Number of dead in Haiti rises sharply into the hundreds as Hurricane Matthew leaves behind trail of destruction.
The number of people killed in Haiti by Hurricane Matthew has risen sharply into the hundreds, as coastal villages and towns began making contact with the outside world two days after being hit by the fiercest Caribbean storm in nearly a decade.
Bodies started to appear late on Thursday as waters receded in some places after Matthew’s 235 kilometres-per-hour winds smashed concrete walls, flattened palm trees and tore roofs off homes, forcing thousands of Haitians to flee.
With the numbers increasing quickly, different government agencies and committees gave contrasting death tolls. Earlier on Thursday, officials had said the number of dead stood at 283, but a later Reuters news agency tally of deaths reported by civil protection officials showed the storm killed at least 339 people.
Most of the fatalities were in towns and fishing villages around the western end of Tiburon peninsula in Haiti’s southwest, with many victims killed by falling trees, flying debris and swollen rivers.
At least 50 people were reported to have died in coastal Roche-a-Bateau, which local officials described as "devastated".
"I’ve never seen anything like this," Louis Paul Raphael, a central government representative in Roche-a-Bateau, told Reuters.
Inland in Chantal, the toll rose to 90 late on Thursday evening, the town’s mayor said.
’Everyone is a victim’
In the Sous-Roche district of Les Cayes, Haiti’s third city on its exposed southern coast, residents tried to help their neighbours.
"I’ve been on my feet for two days without sleep. We need to help each other," Dominique Osny told AFP news agency amid the debris and destruction left when the storm passed through on Tuesday.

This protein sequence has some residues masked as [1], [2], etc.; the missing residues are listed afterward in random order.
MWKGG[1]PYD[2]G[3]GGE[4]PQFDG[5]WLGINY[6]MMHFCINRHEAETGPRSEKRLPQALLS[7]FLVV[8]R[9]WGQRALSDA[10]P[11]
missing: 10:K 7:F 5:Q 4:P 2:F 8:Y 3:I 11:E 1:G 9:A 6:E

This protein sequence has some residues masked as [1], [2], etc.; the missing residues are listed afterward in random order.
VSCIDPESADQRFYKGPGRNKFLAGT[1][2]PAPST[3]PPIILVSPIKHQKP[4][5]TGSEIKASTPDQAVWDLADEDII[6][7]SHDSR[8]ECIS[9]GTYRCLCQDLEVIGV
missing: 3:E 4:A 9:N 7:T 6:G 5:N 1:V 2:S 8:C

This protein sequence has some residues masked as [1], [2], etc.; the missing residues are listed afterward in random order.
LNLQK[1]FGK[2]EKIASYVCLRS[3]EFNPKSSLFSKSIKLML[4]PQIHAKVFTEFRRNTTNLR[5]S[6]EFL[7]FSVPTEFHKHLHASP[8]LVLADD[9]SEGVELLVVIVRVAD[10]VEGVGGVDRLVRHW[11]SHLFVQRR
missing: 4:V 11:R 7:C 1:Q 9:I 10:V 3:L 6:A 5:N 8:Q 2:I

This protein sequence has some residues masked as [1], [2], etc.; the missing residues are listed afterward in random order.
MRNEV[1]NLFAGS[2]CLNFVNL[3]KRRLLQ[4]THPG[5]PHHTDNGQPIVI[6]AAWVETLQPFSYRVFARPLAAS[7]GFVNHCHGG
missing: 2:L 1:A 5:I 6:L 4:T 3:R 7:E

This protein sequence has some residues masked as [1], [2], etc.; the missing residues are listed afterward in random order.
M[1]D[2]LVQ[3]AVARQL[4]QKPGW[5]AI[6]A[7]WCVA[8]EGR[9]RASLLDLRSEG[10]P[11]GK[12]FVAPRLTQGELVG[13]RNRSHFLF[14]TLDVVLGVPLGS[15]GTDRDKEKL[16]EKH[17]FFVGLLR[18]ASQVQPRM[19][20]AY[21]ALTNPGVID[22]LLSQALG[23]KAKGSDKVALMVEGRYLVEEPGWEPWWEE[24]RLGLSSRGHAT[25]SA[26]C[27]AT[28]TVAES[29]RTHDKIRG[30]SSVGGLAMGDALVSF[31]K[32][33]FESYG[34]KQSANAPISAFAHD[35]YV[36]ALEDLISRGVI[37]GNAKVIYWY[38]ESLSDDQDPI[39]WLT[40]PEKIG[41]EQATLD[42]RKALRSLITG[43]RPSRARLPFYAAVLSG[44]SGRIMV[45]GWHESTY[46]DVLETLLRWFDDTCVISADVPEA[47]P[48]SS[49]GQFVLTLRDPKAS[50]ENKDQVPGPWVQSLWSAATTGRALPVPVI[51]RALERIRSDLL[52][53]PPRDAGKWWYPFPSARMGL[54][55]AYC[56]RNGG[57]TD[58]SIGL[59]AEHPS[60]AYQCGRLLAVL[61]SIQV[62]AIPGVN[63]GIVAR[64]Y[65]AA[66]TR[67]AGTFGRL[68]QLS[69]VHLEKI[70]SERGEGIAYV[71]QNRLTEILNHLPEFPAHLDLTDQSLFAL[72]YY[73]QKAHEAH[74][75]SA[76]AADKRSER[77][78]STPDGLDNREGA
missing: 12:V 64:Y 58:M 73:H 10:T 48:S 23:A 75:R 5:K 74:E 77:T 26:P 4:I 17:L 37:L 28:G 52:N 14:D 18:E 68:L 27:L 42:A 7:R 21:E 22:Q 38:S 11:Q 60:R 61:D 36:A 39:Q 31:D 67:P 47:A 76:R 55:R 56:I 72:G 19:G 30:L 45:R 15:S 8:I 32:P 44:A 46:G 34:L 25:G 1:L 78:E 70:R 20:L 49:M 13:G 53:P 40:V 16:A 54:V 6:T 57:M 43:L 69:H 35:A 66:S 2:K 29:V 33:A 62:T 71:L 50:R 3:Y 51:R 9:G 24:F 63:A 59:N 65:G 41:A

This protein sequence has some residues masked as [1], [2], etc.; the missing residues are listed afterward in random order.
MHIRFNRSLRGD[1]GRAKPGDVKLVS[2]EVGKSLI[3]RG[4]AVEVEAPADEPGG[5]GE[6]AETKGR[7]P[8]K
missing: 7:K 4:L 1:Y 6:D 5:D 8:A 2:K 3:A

"Everyone is a victim here, houses have been washed away, we lost all the roofing. I lost everything, right up to my birth certificate," he said, citing a vital document hard to replace in Haiti.
"I thought I was going to die. I looked death in the face," said 36-year-old Yolette Cazenor, standing in front of a house smashed in two by a fallen coconut palm.
Along with the human devastation, the storm killed livestock and destroyed crops in parts of the impoverished nation.
"We have nothing left to survive on. All the crops have gone, all fruit trees are down. I don’t have a clue how this is going to be fixed," Marc Soniel Noel, the deputy mayor of Chantal, told Reuters.
Matthew is the strongest hurricane in the Caribbean since Felix in 2007 and was closing in on Florida as a Category 4 cyclone, the second strongest on the Saffir-Simpson hurricane wind scale.
Four people were killed over the weekend in the Dominican Republic, which shares the island of Hispaniola with Haiti.
The devastation in Haiti prompted authorities to postpone a presidential election scheduled for Sunday.
Poverty, weak government and precarious living conditions for many of its citizens make Haiti particularly vulnerable to natural disasters.
In 2010, a magnitude 7 earthquake wrecked the capital, Port-au-Prince, killing more than 200,000 people.
Following the earthquake, UN peacekeepers inadvertently introduced cholera to the country, killing at least 9,000 and infecting hundreds of thousands more.
The Pan American Health Organization said on Thursday it was preparing for a possible cholera surge in Haiti after the hurricane because the flooding was likely to contaminate water supplies.
Millions flee in US
Carrying extremely dangerous winds of 220km/h, Matthew pounded the northwestern part of the Bahamas as it barrelled towards the southeast US coast where millions of residents heeded warnings to flee inland.
Matthew’s top sustained winds had dropped to 209km/h by Thursday night.
But it remained a Category 4 on the five-step Saffir-Simpson scale of hurricane intensity as it neared Florida, where it could either plow inland or tear along the Atlantic coast through Friday night, the Miami-based US National Hurricane Center said.
Few storms with winds as powerful as Matthew’s have struck Florida, and the NHC warned of "potentially disastrous impacts".
The US National Weather Service said the storm could be the most powerful to strike northeast Florida in 118 years.